A Sermon Preached at Christ the King Chapel, CFB Suffield, Ralston, AB, 22 July, 2012

Readings for the Eighth Sunday of Pentecost, Lectionary Year B: 2 Samuel 7:1-14a, Psalm 23, Ephesians 2:11-22, Mark 6:30-34, 53-56

Jesus said to them, “Come away to a deserted place all by yourselves and rest a while.” (Mark 6:31)

For a preacher just coming back from a week of vacation, this verse from Mark’s gospel, near the top of our reading for today, rings true with me. A week in Canada’s beautiful mountain parks, hiking and canoeing with my son, was a welcome break for me. But Jesus, I think, is saying something more profound that simply “take a break”. The rest he is speaking about is spiritual and theological, and needs to be understand in terms of our deepest relationships to him and to God his father.

We first need to understand that Jesus is offering rest to people who sorely need it. Today’s gospel passage follows Jesus sending out the twelve disciples in Mk 6b-13 (that and today’s reading are separated by the account of Herod’s killing of John the Baptizer). So the disciples have had a hard tasking, doing the work that Jesus has called them to … preaching and healing. Now they have come back, and Jesus is reminding them that they need to recharge in his presence. I say his presence because he doesn’t say “go to a deserted place”, he says “come” and that come implies “come with me”.

I think that there are several places where we can see ourselves reflected in today’s gospel reading, and one of them is as the disciples called to rest with Jesus. For us his followers, we need to be reminded that the work that Jesus has called us to, the work begun in our baptism and summed up in our baptismal covenant, is hard work. It’s not easy being true to Jesus in a world that is so busy, so consumed with the needs of self – acquisition, promotion, advantage. The only way we can find the energy to do this work is to rest with Jesus, to be in his company, to shelter with him and be recharged by him. That rest is pointed to in Psalm 23 that we read today.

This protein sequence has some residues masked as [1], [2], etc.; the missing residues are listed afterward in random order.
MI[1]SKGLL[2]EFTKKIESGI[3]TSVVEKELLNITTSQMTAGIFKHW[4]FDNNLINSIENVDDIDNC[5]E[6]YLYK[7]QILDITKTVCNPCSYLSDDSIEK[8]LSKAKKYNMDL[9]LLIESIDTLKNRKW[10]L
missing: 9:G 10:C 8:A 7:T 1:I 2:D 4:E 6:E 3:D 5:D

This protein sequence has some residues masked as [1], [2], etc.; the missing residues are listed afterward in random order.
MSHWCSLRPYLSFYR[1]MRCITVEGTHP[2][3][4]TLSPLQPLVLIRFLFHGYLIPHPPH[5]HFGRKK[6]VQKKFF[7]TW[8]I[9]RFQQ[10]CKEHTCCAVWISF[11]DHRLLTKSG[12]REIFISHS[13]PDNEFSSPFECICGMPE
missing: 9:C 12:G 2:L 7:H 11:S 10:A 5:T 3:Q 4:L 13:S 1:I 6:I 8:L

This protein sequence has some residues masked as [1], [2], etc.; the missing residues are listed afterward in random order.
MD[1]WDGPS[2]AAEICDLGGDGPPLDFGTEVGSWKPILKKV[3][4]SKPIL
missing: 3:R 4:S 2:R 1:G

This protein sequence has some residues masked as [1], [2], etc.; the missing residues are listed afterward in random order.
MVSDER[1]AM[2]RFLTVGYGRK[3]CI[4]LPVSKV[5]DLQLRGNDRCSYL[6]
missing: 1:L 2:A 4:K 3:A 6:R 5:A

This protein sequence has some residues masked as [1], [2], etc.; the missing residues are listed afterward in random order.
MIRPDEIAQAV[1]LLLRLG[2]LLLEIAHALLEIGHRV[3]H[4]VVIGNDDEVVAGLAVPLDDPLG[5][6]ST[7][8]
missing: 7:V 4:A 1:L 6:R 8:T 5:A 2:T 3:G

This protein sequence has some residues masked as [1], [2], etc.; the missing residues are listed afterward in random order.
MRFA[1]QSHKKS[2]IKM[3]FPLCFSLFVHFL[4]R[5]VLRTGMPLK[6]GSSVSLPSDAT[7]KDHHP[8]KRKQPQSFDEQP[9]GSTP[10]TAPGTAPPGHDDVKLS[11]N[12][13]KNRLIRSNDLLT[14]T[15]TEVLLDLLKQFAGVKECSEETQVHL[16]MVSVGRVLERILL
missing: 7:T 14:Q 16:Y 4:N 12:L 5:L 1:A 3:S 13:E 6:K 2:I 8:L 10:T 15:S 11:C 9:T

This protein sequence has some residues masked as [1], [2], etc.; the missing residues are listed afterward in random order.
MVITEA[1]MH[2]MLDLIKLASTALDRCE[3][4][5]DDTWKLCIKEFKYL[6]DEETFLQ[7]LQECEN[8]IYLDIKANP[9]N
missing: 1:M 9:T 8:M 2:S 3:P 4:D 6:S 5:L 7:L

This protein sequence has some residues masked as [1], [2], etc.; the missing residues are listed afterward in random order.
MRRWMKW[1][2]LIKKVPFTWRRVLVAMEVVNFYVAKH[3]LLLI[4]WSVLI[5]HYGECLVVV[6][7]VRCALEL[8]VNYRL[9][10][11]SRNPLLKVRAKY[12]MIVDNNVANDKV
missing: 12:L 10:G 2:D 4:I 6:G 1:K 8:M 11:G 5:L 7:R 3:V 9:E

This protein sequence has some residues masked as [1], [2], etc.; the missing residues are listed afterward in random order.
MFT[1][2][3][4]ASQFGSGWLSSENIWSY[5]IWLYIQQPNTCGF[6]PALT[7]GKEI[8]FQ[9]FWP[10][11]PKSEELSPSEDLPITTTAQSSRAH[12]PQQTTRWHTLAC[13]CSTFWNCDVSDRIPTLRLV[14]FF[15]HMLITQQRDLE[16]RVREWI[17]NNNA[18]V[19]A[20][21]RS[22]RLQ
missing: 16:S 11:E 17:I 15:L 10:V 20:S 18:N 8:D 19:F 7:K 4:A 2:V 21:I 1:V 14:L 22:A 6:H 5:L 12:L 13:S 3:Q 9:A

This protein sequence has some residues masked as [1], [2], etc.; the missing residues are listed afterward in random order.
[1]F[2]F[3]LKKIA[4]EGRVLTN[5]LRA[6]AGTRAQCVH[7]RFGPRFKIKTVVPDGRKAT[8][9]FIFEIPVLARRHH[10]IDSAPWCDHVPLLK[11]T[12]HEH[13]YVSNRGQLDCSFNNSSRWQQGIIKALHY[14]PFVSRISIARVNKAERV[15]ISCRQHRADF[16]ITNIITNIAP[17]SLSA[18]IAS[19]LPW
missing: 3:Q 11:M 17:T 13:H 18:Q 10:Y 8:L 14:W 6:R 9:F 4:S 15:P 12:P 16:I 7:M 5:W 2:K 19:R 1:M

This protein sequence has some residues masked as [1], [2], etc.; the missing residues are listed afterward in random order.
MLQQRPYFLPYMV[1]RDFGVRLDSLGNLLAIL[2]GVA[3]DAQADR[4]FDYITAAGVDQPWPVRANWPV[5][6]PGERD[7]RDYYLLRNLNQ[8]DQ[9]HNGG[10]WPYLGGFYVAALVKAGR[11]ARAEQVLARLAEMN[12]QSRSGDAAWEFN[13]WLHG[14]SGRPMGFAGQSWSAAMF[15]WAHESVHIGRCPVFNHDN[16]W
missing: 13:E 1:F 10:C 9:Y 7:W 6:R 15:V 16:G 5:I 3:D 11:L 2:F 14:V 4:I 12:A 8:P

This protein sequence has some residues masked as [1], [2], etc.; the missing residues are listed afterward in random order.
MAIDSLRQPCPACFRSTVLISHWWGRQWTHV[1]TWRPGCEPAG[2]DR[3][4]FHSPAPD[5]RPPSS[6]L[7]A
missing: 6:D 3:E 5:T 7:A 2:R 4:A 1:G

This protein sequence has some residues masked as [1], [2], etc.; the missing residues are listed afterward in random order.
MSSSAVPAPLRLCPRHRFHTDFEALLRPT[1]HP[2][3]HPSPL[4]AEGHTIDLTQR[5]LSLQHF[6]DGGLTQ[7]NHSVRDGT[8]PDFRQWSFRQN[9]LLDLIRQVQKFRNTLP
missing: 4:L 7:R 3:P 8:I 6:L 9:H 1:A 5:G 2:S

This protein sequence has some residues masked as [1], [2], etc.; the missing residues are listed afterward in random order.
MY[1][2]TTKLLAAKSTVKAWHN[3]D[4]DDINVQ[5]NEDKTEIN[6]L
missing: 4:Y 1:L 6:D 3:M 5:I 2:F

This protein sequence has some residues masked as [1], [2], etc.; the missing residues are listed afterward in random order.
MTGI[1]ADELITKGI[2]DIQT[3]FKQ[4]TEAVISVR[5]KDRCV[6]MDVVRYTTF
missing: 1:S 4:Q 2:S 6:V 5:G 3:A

This spiritual dimension of rest, of true rest, is quite different from the superficial rest we often settle for. This week past, while on holiday, I saw a lot of busy people trying to rest. Getting on the road, hauling a big RV, making timetables, setting up camp, trying to keep the kids occupied, choosing from a huge variety of leisure choices (horseback riding, canoeing, whitewater rafting, helicopter tours, ziplines, hikes, etc), and basically moving the suburban existence to a campground, well, I don’t think it was real rest. At least, not for me. There were only a few moments on my week when I really felt I was resting, and several of those were quiet times of prayer and reflection. The reality is that even when we try to rest, we are fearfully busy and preoccupied, and that’s when we need Jesus the most.

The second place we see ourselves in this gospel reading, I suggest, is in the crowds who “hurried there on foot from all the towns and arrived ahead of [Jesus] (Mk 6:34). These are the people who know that only Jesus can give them rest from their diseases and cares. On one hand, I feel pity for Jesus, that even in his attempt to rest, he is swamped with human need. On the other hand, I feel gratitude that Jesus doesn’t react with irritation, or with compassion fatigue,in those moments when we turn to Jesus for relief.

Rest in this context is the knowledge thatGod is present with us in the form of his Son and of the Holy Spirit, and that God has compassion for us. Rest is relief from our self-doubting, from our guilt and from our self-accusation, and from our fear that the world is empty, indifferent, or even hostile to us. When in our second lesson from Ephesians, Paul speaks about God has ended the “hostility” that is between us and God, he is speaking about this rest. Rest is forgivness rather than condemnation. Paul goes on to say that God through Christ has made us “citizens with the saints and also members of the household of God” (Eph 2:19), he is talking about the rest of the soul. Isn’t home and family, at their best, the place where we can find rest and refuge at the end of a long, hard day? Rest is knowing that we have a home in the family of God, of which our worship in the chapel is a foretaste. We may be relative strangers to one another here, but this hour of rest and friendship is an aspect of the rest that Christ offers us.

Being a Christian in the world is difficult work. It is costly to love, hard to forgive, tiring to try and discern God’s will and direction, difficult to not give in and go with the flow of our society, which places self and choice before all else. It’s all a tough slog, which is why Christ’s offer to “come … and rest for a while” is made to each of us. We need to take advantage of those moments, to rest for a moment from our vocation as disciples and as Christians, but also to seek the rest from our burdens, cares and griefs that is Christ’s promise to each of us who would be his followers. So my prayer for all of us this summer is look for places of rest, whether in the canoe, the hammock, or the forest trail, but also to look for that deep and spiritual rest that we only find with Christ our Lord and shepherd.

. Amen.

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